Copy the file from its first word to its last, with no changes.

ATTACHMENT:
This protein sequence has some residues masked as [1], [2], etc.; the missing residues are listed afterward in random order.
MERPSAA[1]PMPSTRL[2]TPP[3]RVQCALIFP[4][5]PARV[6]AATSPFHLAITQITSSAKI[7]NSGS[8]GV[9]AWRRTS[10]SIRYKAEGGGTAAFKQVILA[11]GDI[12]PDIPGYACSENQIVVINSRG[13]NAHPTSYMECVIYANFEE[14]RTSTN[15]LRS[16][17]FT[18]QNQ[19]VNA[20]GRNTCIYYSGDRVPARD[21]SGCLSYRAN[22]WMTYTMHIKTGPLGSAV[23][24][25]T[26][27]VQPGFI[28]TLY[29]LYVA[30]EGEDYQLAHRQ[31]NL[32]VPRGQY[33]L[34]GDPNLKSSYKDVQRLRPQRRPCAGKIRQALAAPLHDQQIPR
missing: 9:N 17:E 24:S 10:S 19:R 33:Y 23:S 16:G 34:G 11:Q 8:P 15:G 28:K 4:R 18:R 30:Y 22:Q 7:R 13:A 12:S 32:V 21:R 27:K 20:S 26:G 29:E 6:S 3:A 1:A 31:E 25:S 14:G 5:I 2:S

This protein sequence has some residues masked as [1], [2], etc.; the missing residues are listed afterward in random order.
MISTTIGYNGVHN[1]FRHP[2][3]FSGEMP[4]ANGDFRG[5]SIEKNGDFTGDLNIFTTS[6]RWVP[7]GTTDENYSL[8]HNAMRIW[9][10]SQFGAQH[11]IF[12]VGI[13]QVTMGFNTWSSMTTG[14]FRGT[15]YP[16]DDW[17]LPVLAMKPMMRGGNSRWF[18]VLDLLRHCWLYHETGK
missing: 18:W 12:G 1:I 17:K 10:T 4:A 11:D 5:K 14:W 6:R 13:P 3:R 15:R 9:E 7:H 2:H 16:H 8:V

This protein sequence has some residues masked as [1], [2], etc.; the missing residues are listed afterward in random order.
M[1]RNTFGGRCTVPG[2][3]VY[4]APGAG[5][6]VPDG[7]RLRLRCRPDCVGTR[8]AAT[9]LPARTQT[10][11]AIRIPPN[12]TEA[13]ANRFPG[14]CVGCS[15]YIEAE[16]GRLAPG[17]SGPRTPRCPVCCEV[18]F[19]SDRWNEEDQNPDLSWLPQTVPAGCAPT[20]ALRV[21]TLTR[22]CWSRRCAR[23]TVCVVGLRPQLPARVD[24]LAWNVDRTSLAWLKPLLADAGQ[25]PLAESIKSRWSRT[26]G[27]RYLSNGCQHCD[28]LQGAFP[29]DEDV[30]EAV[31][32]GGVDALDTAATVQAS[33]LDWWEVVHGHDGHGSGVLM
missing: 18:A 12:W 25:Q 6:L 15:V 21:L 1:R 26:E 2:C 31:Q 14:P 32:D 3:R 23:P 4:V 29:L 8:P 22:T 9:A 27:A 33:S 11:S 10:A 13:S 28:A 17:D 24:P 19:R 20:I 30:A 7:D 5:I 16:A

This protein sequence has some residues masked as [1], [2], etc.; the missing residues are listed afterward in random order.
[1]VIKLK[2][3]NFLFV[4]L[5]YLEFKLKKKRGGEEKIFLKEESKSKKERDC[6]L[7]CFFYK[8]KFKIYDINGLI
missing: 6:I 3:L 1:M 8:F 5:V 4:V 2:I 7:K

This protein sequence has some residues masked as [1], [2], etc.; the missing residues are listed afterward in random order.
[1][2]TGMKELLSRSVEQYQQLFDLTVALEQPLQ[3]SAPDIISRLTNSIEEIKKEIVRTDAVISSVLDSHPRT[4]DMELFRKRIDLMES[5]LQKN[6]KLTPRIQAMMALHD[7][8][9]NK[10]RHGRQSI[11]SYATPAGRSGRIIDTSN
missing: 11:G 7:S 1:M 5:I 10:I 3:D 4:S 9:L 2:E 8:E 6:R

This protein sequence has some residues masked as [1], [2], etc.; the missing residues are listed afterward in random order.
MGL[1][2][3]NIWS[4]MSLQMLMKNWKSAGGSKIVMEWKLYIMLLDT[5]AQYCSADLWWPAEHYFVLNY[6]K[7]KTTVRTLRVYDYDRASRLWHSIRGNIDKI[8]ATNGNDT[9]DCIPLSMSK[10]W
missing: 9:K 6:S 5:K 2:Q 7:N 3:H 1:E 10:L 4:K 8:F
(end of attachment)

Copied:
This protein sequence has some residues masked as [1], [2], etc.; the missing residues are listed afterward in random order.
MERPSAA[1]PMPSTRL[2]TPP[3]RVQCALIFP[4][5]PARV[6]AATSPFHLAITQITSSAKI[7]NSGS[8]GV[9]AWRRTS[10]SIRYKAEGGGTAAFKQVILA[11]GDI[12]PDIPGYACSENQIVVINSRG[13]NAHPTSYMECVIYANFEE[14]RTSTN[15]LRS[16][17]FT[18]QNQ[19]VNA[20]GRNTCIYYSGDRVPARD[21]SGCLSYRAN[22]WMTYTMHIKTGPLGSAV[23][24][25]T[26][27]VQPGFI[28]TLY[29]LYVA[30]EGEDYQLAHRQ[31]NL[32]VPRGQY[33]L[34]GDPNLKSSYKDVQRLRPQRRPCAGKIRQALAAPLHDQQIPR
missing: 9:N 17:E 24:S 10:S 19:R 33:Y 23:S 16:G 34:G 11:Q 8:P 15:G 28:K 4:R 18:R 30:Y 22:Q 7:R 13:A 12:S 32:V 21:R 27:K 20:S 26:G 29:E 6:S 3:A 1:A 31:E 25:S 14:G 5:I 2:S

This protein sequence has some residues masked as [1], [2], etc.; the missing residues are listed afterward in random order.
MISTTIGYNGVHN[1]FRHP[2][3]FSGEMP[4]ANGDFRG[5]SIEKNGDFTGDLNIFTTS[6]RWVP[7]GTTDENYSL[8]HNAMRIW[9][10]SQFGAQH[11]IF[12]VGI[13]QVTMGFNTWSSMTTG[14]FRGT[15]YP[16]DDW[17]LPVLAMKPMMRGGNSRWF[18]VLDLLRHCWLYHETGK
missing: 18:W 12:G 1:I 17:K 10:T 4:A 11:D 5:K 14:W 6:R 13:P 3:R 15:R 9:E 7:H 2:H 16:H 8:V

This protein sequence has some residues masked as [1], [2], etc.; the missing residues are listed afterward in random order.
M[1]RNTFGGRCTVPG[2][3]VY[4]APGAG[5][6]VPDG[7]RLRLRCRPDCVGTR[8]AAT[9]LPARTQT[10][11]AIRIPPN[12]TEA[13]ANRFPG[14]CVGCS[15]YIEAE[16]GRLAPG[17]SGPRTPRCPVCCEV[18]F[19]SDRWNEEDQNPDLSWLPQTVPAGCAPT[20]ALRV[21]TLTR[22]CWSRRCAR[23]TVCVVGLRPQLPARVD[24]LAWNVDRTSLAWLKPLLADAGQ[25]PLAESIKSRWSRT[26]G[27]RYLSNGCQHCD[28]LQGAFP[29]DEDV[30]EAV[31][32]GGVDALDTAATVQAS[33]LDWWEVVHGHDGHGSGVLM
missing: 18:A 12:W 25:Q 6:L 15:V 21:L 1:R 26:E 2:C 31:Q 14:P 32:D 3:R 23:P 4:V 29:L 8:P 22:T 9:A 27:A 33:S 11:S 10:A 13:S 28:A 17:D 24:P 19:R 20:I 30:A 7:D 5:I 16:A

This protein sequence has some residues masked as [1], [2], etc.; the missing residues are listed afterward in random order.
[1]VIKLK[2][3]NFLFV[4]L[5]YLEFKLKKKRGGEEKIFLKEESKSKKERDC[6]L[7]CFFYK[8]KFKIYDINGLI
missing: 6:I 3:L 1:M 8:F 5:V 4:V 2:I 7:K

This protein sequence has some residues masked as [1], [2], etc.; the missing residues are listed afterward in random order.
[1][2]TGMKELLSRSVEQYQQLFDLTVALEQPLQ[3]SAPDIISRLTNSIEEIKKEIVRTDAVISSVLDSHPRT[4]DMELFRKRIDLMES[5]LQKN[6]KLTPRIQAMMALHD[7][8][9]NK[10]RHGRQSI[11]SYATPAGRSGRIIDTSN
missing: 11:G 7:S 1:M 5:I 10:I 3:D 4:S 9:L 2:E 8:E 6:R

This protein sequence has some residues masked as [1], [2], etc.; the missing residues are listed afterward in random order.
MGL[1][2][3]NIWS[4]MSLQMLMKNWKSAGGSKIVMEWKLYIMLLDT[5]AQYCSADLWWPAEHYFVLNY[6]K[7]KTTVRTLRVYDYDRASRLWHSIRGNIDKI[8]ATNGNDT[9]DCIPLSMSK[10]W
missing: 9:K 6:S 5:K 2:Q 7:N 3:H 1:E 10:L 4:K 8:F